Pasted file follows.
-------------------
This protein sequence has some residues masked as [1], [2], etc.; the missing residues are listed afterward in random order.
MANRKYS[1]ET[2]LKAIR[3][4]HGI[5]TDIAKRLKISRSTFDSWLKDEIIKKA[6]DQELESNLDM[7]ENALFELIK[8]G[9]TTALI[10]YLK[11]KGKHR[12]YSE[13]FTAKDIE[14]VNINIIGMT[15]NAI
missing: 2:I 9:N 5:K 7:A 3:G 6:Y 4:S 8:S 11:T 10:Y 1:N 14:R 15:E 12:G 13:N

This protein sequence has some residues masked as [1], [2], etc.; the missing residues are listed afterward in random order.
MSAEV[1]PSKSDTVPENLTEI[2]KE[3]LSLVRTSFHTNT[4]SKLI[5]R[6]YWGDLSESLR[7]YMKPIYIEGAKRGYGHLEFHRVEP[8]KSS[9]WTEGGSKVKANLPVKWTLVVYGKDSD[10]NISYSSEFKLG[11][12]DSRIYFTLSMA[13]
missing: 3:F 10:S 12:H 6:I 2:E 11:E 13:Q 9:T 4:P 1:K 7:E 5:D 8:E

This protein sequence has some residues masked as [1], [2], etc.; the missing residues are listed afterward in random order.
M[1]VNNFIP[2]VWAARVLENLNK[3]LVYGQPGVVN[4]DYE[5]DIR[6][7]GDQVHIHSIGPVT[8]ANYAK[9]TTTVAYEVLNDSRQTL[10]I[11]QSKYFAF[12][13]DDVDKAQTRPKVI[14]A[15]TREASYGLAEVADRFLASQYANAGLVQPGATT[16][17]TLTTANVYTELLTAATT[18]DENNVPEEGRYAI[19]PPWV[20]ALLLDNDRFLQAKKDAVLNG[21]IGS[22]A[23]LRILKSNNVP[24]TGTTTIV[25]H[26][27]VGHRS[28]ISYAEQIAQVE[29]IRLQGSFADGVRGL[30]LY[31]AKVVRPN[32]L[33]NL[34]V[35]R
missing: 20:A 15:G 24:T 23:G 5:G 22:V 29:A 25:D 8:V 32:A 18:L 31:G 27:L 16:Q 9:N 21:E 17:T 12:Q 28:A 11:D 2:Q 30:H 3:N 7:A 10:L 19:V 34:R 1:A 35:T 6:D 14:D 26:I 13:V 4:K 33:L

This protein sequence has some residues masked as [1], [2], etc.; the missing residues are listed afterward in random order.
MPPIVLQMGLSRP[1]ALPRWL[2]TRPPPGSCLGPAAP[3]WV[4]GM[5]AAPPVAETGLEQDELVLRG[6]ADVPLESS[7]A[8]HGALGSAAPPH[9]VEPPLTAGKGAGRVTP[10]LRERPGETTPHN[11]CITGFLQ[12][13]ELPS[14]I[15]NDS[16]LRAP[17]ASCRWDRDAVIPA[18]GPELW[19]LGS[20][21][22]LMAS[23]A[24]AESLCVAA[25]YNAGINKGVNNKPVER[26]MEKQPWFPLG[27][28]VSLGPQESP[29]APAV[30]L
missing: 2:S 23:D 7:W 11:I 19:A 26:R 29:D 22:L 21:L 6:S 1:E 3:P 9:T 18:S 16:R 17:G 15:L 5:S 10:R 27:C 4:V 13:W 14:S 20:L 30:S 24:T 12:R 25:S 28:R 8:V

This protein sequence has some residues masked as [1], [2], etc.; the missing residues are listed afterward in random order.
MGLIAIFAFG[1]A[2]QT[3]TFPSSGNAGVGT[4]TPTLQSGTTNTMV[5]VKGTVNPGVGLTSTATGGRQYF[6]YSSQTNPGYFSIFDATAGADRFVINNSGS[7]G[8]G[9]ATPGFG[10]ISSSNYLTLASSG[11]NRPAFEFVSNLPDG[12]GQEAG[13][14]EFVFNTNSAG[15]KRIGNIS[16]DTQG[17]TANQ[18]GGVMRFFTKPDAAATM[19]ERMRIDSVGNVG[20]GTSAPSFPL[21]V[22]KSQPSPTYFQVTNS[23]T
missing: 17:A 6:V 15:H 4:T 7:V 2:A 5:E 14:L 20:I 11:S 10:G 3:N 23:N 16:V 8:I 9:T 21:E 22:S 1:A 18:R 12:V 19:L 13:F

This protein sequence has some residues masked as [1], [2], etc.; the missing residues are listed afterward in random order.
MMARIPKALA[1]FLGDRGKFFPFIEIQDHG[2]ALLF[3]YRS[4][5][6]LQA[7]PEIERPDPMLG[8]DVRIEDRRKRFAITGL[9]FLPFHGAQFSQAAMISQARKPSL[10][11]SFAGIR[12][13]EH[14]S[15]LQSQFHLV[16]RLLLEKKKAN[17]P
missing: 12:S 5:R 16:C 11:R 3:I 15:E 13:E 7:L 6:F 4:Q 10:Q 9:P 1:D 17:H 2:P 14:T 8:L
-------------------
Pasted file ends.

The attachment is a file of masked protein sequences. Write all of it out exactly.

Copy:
This protein sequence has some residues masked as [1], [2], etc.; the missing residues are listed afterward in random order.
MANRKYS[1]ET[2]LKAIR[3][4]HGI[5]TDIAKRLKISRSTFDSWLKDEIIKKA[6]DQELESNLDM[7]ENALFELIK[8]G[9]TTALI[10]YLK[11]KGKHR[12]YSE[13]FTAKDIE[14]VNINIIGMT[15]NAI
missing: 2:I 9:N 5:K 7:A 3:G 6:Y 4:S 8:S 11:T 10:Y 1:N 14:R 15:E 12:G 13:N

This protein sequence has some residues masked as [1], [2], etc.; the missing residues are listed afterward in random order.
MSAEV[1]PSKSDTVPENLTEI[2]KE[3]LSLVRTSFHTNT[4]SKLI[5]R[6]YWGDLSESLR[7]YMKPIYIEGAKRGYGHLEFHRVEP[8]KSS[9]WTEGGSKVKANLPVKWTLVVYGKDSD[10]NISYSSEFKLG[11][12]DSRIYFTLSMA[13]
missing: 3:F 10:S 12:H 6:I 2:E 11:E 13:Q 9:T 4:P 1:K 7:E 5:D 8:E

This protein sequence has some residues masked as [1], [2], etc.; the missing residues are listed afterward in random order.
M[1]VNNFIP[2]VWAARVLENLNK[3]LVYGQPGVVN[4]DYE[5]DIR[6][7]GDQVHIHSIGPVT[8]ANYAK[9]TTTVAYEVLNDSRQTL[10]I[11]QSKYFAF[12][13]DDVDKAQTRPKVI[14]A[15]TREASYGLAEVADRFLASQYANAGLVQPGATT[16][17]TLTTANVYTELLTAATT[18]DENNVPEEGRYAI[19]PPWV[20]ALLLDNDRFLQAKKDAVLNG[21]IGS[22]A[23]LRILKSNNVP[24]TGTTTIV[25]H[26][27]VGHRS[28]ISYAEQIAQVE[29]IRLQGSFADGVRGL[30]LY[31]AKVVRPN[32]L[33]NL[34]V[35]R
missing: 20:A 15:G 24:T 23:G 5:G 22:V 29:A 25:D 8:V 32:A 18:L 31:G 27:L 16:Q 9:N 21:E 17:T 12:Q 28:A 11:D 2:Q 30:H 3:N 7:A 10:L 19:V 34:R 1:A 35:T 6:D 14:D 26:I 13:V 4:K 33:L

This protein sequence has some residues masked as [1], [2], etc.; the missing residues are listed afterward in random order.
MPPIVLQMGLSRP[1]ALPRWL[2]TRPPPGSCLGPAAP[3]WV[4]GM[5]AAPPVAETGLEQDELVLRG[6]ADVPLESS[7]A[8]HGALGSAAPPH[9]VEPPLTAGKGAGRVTP[10]LRERPGETTPHN[11]CITGFLQ[12][13]ELPS[14]I[15]NDS[16]LRAP[17]ASCRWDRDAVIPA[18]GPELW[19]LGS[20][21][22]LMAS[23]A[24]AESLCVAA[25]YNAGINKGVNNKPVER[26]MEKQPWFPLG[27][28]VSLGPQESP[29]APAV[30]L
missing: 2:S 23:D 7:W 11:I 19:A 26:R 29:D 22:L 21:L 6:S 1:E 3:P 9:T 18:S 16:R 17:G 15:L 5:S 10:R 27:C 4:V 13:W 14:S 20:L 30:S 24:T 12:R 25:S 28:R 8:V

This protein sequence has some residues masked as [1], [2], etc.; the missing residues are listed afterward in random order.
MGLIAIFAFG[1]A[2]QT[3]TFPSSGNAGVGT[4]TPTLQSGTTNTMV[5]VKGTVNPGVGLTSTATGGRQYF[6]YSSQTNPGYFSIFDATAGADRFVINNSGS[7]G[8]G[9]ATPGFG[10]ISSSNYLTLASSG[11]NRPAFEFVSNLPDG[12]GQEAG[13][14]EFVFNTNSAG[15]KRIGNIS[16]DTQG[17]TANQ[18]GGVMRFFTKPDAAATM[19]ERMRIDSVGNVG[20]GTSAPSFPL[21]V[22]KSQPSPTYFQVTNS[23]T
missing: 17:A 6:V 15:H 4:T 7:V 2:A 5:E 14:L 20:I 11:S 10:G 3:N 23:N 16:V 8:I 9:T 21:E 22:S 1:A 18:R 12:V 19:L 13:F

This protein sequence has some residues masked as [1], [2], etc.; the missing residues are listed afterward in random order.
MMARIPKALA[1]FLGDRGKFFPFIEIQDHG[2]ALLF[3]YRS[4][5][6]LQA[7]PEIERPDPMLG[8]DVRIEDRRKRFAITGL[9]FLPFHGAQFSQAAMISQARKPSL[10][11]SFAGIR[12][13]EH[14]S[15]LQSQFHLV[16]RLLLEKKKAN[17]P
missing: 12:S 5:R 16:C 11:R 3:I 15:E 13:E 7:L 6:F 4:Q 10:Q 9:P 1:D 17:H 2:P 14:T 8:L